With the 2009 WSOP upon us, taking a look at some of the weird and most outrageous hands that have ever been played in that event is more timely than ever. The Big Dance, the $10,000 Main Event is fast becoming the proving grounds of everyone who is anyone, not only in live poker but in online poker too these days.
With thousands upon thousands of participants and with a massive prize-pool fuelled by the $10,000 buy-ins, not to mention the pressure which the continuously escalating blinds exert, the Main Event has been the scene of some of the most spectacular bad beats, perfect hands, extreme behavior and desperation. One needn’t go further than the 2006 Main Event victory of amateur Jamie Gold, who got the better of the pros at a final table where each and every one of the hands he played seemed personally guided by goddess Fortuna herself.
Let’s leave Gold’s 2006 antics for a different post though and let’s take a look at one of the fastest Main Event finishes ever:
Oliver Hudson, Kate Hudson’s brother and Goldie Hawn’s son, himself an actor, goes up against Sammy Farha in this hand, and gets stuck on the bottom end of a perfect hand. The interesting thing about the hand though is not merely the twisted nature of fate though, it’s also the fact that this hand was the very first one both players involved played in the Big Dance.
As the announcer notes it, Oliver Hudson burns through his $10,000 buy-in in a little over a minute. Of course, considering Farha’s track record on such hands, he should’ve thought twice about going all-in against him, on anything but the nuts.
There’s really not much one could do in Oliver’s situation here. He made the preflop raise to protect his pocket pair, and that was definitely the right sort of move under the circumstances. Unfortunately for him though, it is not in Sam Farha’s nature to fold A,10 under pressure, even if it’s the very first hand of the WSOP Main Event. The flop sealed Hudson’s fate here, as he caught another 10 on it for the full house with the two aces on the board. From there on, it was a matter of implied odds, which, unfortunately for Hudson, turned into reverse implied odds for him. It is very rare indeed when you get into a reverse implied odds situation when your pocket pair is hit for a set on the flop. The odds of Farha getting the better of him were indeed minimal and the all-in move that he made cannot really be considered a mistake – even though according to Sklansky’s basic poker theorem it was one.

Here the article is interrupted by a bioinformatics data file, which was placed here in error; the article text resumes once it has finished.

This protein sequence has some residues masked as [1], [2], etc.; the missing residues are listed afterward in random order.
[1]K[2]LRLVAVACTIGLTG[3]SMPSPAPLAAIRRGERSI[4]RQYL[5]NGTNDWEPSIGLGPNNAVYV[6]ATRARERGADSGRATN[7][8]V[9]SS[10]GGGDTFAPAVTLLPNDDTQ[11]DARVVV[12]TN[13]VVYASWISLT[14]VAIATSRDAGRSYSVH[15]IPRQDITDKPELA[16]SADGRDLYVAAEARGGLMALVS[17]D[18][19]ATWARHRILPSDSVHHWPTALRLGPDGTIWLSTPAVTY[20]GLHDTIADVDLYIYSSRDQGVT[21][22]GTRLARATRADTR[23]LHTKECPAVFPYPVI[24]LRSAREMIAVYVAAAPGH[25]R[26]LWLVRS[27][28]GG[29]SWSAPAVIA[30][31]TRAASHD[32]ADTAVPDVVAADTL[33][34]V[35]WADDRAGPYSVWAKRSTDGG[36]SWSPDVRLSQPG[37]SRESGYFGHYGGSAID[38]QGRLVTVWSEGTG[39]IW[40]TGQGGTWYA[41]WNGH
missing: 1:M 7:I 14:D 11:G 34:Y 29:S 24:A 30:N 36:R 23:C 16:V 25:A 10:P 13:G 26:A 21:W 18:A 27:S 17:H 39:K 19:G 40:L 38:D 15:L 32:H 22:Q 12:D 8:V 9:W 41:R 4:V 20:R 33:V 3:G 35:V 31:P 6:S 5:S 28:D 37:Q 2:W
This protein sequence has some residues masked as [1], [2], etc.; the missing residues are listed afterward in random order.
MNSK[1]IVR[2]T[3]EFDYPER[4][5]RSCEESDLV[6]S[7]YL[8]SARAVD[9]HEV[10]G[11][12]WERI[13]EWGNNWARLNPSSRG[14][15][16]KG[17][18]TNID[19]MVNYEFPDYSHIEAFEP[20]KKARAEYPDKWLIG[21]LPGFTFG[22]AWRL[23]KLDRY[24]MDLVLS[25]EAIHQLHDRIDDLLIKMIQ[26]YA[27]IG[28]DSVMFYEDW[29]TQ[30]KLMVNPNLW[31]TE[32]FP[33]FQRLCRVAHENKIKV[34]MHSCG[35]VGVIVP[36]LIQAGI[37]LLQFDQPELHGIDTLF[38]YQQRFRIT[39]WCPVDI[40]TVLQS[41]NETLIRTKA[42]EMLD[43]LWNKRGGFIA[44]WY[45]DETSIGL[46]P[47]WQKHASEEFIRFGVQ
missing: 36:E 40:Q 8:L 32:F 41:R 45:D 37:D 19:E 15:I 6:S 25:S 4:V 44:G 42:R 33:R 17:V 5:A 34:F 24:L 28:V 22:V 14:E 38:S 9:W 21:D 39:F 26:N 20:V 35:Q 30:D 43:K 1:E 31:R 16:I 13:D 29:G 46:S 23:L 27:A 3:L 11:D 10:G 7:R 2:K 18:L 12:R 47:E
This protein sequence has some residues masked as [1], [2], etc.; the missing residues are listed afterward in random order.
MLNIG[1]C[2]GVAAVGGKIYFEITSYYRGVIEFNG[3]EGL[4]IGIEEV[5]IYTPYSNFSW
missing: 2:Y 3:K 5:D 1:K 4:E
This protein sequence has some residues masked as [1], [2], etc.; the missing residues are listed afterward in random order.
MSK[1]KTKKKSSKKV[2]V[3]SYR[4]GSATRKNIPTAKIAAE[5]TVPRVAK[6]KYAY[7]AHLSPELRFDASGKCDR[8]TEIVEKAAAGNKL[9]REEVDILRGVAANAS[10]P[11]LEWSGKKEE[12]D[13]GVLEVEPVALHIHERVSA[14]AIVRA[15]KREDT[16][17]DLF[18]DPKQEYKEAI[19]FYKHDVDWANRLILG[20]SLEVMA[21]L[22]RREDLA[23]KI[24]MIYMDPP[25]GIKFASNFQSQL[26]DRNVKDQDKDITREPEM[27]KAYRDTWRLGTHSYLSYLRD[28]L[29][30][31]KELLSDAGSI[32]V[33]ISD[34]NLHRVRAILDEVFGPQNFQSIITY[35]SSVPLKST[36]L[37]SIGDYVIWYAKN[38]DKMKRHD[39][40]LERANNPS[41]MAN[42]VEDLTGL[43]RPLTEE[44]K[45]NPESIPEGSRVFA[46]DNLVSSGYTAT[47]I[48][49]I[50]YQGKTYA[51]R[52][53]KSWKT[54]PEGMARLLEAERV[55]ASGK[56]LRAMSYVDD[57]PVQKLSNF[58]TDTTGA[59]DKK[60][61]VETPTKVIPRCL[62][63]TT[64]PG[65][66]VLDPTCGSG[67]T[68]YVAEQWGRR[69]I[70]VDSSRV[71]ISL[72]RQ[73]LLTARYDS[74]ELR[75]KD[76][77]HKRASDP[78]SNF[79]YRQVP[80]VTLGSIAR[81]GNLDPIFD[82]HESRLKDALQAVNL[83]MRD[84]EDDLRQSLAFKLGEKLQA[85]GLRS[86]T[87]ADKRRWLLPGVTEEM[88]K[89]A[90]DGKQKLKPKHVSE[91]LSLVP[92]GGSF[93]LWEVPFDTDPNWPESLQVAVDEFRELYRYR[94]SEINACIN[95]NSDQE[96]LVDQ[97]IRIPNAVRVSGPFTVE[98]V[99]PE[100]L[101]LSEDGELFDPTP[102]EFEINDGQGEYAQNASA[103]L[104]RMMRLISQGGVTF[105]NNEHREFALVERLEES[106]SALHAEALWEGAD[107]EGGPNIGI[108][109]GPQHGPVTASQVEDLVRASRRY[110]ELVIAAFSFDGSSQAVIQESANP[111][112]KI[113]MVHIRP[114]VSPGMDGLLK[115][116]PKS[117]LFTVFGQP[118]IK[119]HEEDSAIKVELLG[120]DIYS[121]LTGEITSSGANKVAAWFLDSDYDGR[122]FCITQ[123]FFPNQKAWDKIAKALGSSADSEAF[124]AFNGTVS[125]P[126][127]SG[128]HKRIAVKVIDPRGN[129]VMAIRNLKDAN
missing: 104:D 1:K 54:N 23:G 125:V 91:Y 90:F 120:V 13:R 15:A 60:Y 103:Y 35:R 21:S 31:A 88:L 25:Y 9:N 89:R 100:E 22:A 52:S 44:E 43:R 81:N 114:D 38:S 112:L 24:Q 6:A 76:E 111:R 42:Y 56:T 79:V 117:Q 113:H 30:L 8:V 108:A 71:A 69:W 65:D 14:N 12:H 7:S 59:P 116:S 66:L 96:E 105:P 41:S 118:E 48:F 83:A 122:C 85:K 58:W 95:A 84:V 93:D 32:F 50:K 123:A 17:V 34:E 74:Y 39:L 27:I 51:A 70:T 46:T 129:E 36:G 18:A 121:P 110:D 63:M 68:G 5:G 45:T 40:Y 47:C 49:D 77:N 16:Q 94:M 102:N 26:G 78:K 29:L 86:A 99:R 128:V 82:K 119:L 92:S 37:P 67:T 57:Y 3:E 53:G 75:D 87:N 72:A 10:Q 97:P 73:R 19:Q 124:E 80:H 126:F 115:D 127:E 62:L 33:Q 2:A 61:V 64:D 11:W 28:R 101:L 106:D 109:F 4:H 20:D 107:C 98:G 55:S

The bottom line is, this hand was the definition of a perfect hand, and Sammy Farha – as usual – got the better of it.
The question here is: would Farha have been able to get away from the hand, had he had the 10,10 instead of the A,10? If he had position on his opponent I suspect he might’ve been able to. If he were out of position, he probably wouldn’t have gone all in either. There’s something about going all-in in a poker tournament so early on: it carries worse odds than a plain cash game all-in any day, and for that reason, good players avoid going all-in sometimes even if they suspect the odds may be in their favor. In a tournament, losing an all-in is far worse than losing one in a cash game. You don’t just lose your stack there, you lose any and all further opportunities to recover it. Tournament all-ins usually happen when the pressure of the mounting blinds forces a player to undertake such extreme measures. Even if the odds are overwhelmingly in your favor, going all-in is a risky move.
Of course, all this is just theory. Farha may have been just as eager to shove all-in on his full house as Hudson was, especially as the possibility of his opponent holding a set of aces was very real indeed.